SPRING / SUMMER 2019
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Page 2 â€˘ We Love Springville Magazine â€˘ Spring/Summer 2019
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We Love Springville Magazine • Spring/Summer 2019 • Page 3
Springville Spring is in the air, summer is close behind…
After a long, cold and occasionally dangerous winter, nothing is more wonderful than to see shades of green popping up all over Springville with yellows, pinks and purples close behind. The spring season means warmer temperatures, plenty of sunshine, baseball and the anticipation of picnics and outdoor celebrations. As the spring turns to summer, the long, hot days and starlit nights great you as the area transitions into a time for activities for kids and adults — especially when school lets out at the end of June. Just because the weather changes doesn’t mean the fun stops. With that in mind, we welcome you to our spring/summer We Love Springville Magazine, your hometown magazine dedicated to providing you with a listing of major upcoming events, places to check out during the nice days and a few features highlighting what’s happening in the village and surrounding area. Many of our merchants and organizations provide opportunities to keep visitors and residents alike busy with activities. Whether it’s the Springville Area Chamber of Commerce and their Beer & Wine Festival or the Springville Center for the Arts providing high-quality entertainment and culture, there’s something for everyone. Be sure to pick up a copy of the Springville Times each week as well, as we’ll provide you with the most up-to-date information on all the things there are to do and the places there are to shop local in our area. So grab an ice-cold lemonade, throw some hot dogs on the grill and break out the Hawaiian shirts and Bermuda shorts and enjoy your spring and summer seasons in our neck of the woods. Best Wishes,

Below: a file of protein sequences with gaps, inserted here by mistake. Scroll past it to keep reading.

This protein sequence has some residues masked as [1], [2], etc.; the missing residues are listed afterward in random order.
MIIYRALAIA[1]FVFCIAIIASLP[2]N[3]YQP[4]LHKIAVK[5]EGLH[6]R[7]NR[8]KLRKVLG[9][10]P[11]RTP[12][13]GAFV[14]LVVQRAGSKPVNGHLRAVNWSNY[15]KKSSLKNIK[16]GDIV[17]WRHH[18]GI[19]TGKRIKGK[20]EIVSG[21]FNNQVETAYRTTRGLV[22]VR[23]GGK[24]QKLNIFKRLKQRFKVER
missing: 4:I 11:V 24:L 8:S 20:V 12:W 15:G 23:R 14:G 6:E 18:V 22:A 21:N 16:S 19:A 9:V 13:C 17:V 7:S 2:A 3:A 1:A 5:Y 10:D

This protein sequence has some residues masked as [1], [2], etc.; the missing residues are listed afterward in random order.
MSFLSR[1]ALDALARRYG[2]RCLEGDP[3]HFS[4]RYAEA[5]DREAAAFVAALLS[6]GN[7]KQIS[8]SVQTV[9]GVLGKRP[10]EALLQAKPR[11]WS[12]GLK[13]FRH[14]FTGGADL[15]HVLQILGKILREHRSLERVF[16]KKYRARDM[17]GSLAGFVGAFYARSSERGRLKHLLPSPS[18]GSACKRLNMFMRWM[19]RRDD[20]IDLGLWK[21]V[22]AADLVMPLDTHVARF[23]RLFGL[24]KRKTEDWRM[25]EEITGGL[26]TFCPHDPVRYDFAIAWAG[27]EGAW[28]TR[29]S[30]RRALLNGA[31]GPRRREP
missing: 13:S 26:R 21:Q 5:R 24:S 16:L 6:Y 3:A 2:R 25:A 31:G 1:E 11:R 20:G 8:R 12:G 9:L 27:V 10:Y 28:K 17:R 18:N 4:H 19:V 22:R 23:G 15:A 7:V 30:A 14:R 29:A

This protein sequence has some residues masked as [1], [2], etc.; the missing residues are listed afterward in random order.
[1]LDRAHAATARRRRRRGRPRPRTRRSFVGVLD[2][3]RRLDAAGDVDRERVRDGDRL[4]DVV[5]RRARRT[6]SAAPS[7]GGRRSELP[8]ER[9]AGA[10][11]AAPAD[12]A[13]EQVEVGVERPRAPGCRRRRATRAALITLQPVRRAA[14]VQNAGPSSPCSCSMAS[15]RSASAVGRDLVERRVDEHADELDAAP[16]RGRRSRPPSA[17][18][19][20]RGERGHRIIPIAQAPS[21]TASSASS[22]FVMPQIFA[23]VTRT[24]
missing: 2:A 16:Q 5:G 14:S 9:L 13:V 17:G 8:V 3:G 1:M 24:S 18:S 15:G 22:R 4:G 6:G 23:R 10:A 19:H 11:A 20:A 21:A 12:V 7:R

Page 4 • We Love Springville Magazine • Spring/Summer 2019
CALENDAR of Events May 16–26 — The Music Man At Springville Center for the Arts. Tickets are $15 general, $12 for students and seniors and $10 for groups of 15-plus.
April 6 — 2019 Chamber Awards Gala At St. Al’s Parish Hall. The event gives local business owners, their employees, members of community and civic organizations and others who have a positive impact in Springville the opportunity to relax with a night of food, refreshments, entertainment and a special awards ceremony. April 6 — UNOVA Coworking Open House One of Springville’s newest businesses, UNOVA Coworking, will host a grand opening event on Saturday, April 6 from 10 a.m. to 6 p.m. at its location at 29 Mechanic St. in Springville. The event will include a ribbon cutting at 4 p.m.
April 13 — Songwriter Showcase At Springville Center for the Arts. Nick Kody hosts SCA’s annual Songwriter Showcase highlighting original music from the Western New York area. Tickets are $12 presale, $15 at the door. Doors open at 7 p.m., showtime at 7:30 p.m.
April 18 — The Wiyos Concert At Springville Center for the Arts. The Wiyos packed the house when they last visited in 2013. This time they’ll take up residency in the Parsonage and bring workshop programs and other fun. Tickets are $12 presale, $15 at the door. May 4 — Art Crawl 2019 The annual Downtown Springville Art Crawl from 5:30 to 8:30 p.m. with free activities for all ages throughout the National Register Historic District. May 11 — Springville Craft Beer & Wine Festival At the Springville Volunteer Fire Company Hall from 4 to 7 p.m. May 11 & 18 — Printmaking Workshop At Springville Center for the Arts. Class will be limited to 8 persons, 16 and older. 8 a.m. to 5 p.m. All materials will be provided at the cost of $60/52 member. Call 592-9038 to register.